In 2016, CSI and Green Shield Canada Foundation created the Agents of Change: Community Health program to give dreamers, doers and innovators in Toronto a helping hand in developing solutions to health problems affecting various communities.

Each agent received a $10,000-grant, a one-year membership at the Centre for Social Innovation, acceleration supports from leading advisors and educators in organizational and business development, and took part in special programming such as Peer Circles and events to support their work. They achieved a 195% increase in revenues, and a 97% increase in the number of people impacted.

What is Community Health?

Imagine riding home from work along a freshly painted bike lane where Cycle TO is offering a cycling workshop. You watch a local running club training in the park as a group of seniors pass by on a walking tour led by Building Roads Together. You stop at a farmers market to purchase some local produce from Fresh City Farms. You pick up a few extra things for your neighbour, recently diagnosed with Stage 2 breast cancer. You’re worried but feel relieved knowing that her friends are taking turns bringing her meals using the TYZE Personal Networks online platform. You make one last stop at the local Health Centre to pick up some brochures on how to be a caregiver.

What Participants Got

Agents gained access to workspace, meeting space and CSI’s dynamic, multidisciplinary community of more than 1,000 organizations and 2,500 individuals. Agents of Change winners also benefited from CSI programs.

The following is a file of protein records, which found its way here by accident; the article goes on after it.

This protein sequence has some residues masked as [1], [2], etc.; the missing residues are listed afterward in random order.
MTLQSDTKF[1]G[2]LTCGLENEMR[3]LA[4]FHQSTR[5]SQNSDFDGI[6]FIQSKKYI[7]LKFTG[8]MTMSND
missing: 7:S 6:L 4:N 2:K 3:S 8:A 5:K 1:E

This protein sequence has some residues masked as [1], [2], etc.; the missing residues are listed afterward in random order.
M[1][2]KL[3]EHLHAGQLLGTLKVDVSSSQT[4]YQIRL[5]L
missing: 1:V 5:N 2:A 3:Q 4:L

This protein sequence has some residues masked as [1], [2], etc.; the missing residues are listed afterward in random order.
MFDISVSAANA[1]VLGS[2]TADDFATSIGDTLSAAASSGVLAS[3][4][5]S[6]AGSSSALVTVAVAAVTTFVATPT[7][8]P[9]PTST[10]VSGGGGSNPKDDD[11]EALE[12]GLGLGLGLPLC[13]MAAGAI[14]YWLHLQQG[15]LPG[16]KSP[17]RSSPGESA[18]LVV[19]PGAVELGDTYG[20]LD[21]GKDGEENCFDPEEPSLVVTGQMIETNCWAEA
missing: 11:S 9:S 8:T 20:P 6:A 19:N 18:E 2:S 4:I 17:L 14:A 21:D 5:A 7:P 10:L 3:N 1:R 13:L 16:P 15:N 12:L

Part of the CSI Accelerates Initiative

At CSI, we support entrepreneurs with solutions that drive change through acceleration and incubation. Learn more about our approach here.

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Agents of Change: City Builders

People networking at the Agents of Change City Builders Grad Event

Engaged and active citizens make great cities

These are types of people who insist on rolling up their sleeves to make their city a better place. We teamed up with 15 outstanding partners to create 2015 Agents of Change: City Builders program, giving these dreamers, doers and innovators a helping hand.

Over 12 months, the selected startups in the Toronto cohort achieved a 461% increase in revenues, and 214% increase in paid staff.

Headshot of Azeeza for Women Agent of Change

Azeeza for Women is a social enterprise designed to address the issue of violence against women through health and fitness training.

Photo of founders of Building Roots

Building Roots is an emergent initiative of Food Forward, a grassroots non-profit organization, where Torontonians meet to create a better City through food.

Headshot of Marc Soberano, Founder of Building Up

Building Up is a non-profit social enterprise that will install energy and water efficient retrofits in low income housing, while training and employing the marginalized residents of these buildings to carry out the work.

Headshot of Farah N. Mawani, Founder of Farahway Global

Building Roads Together/Farahway Global reduces mental health disparities and promotes inclusion and empowerment by building capacity for people to lead peer walking groups.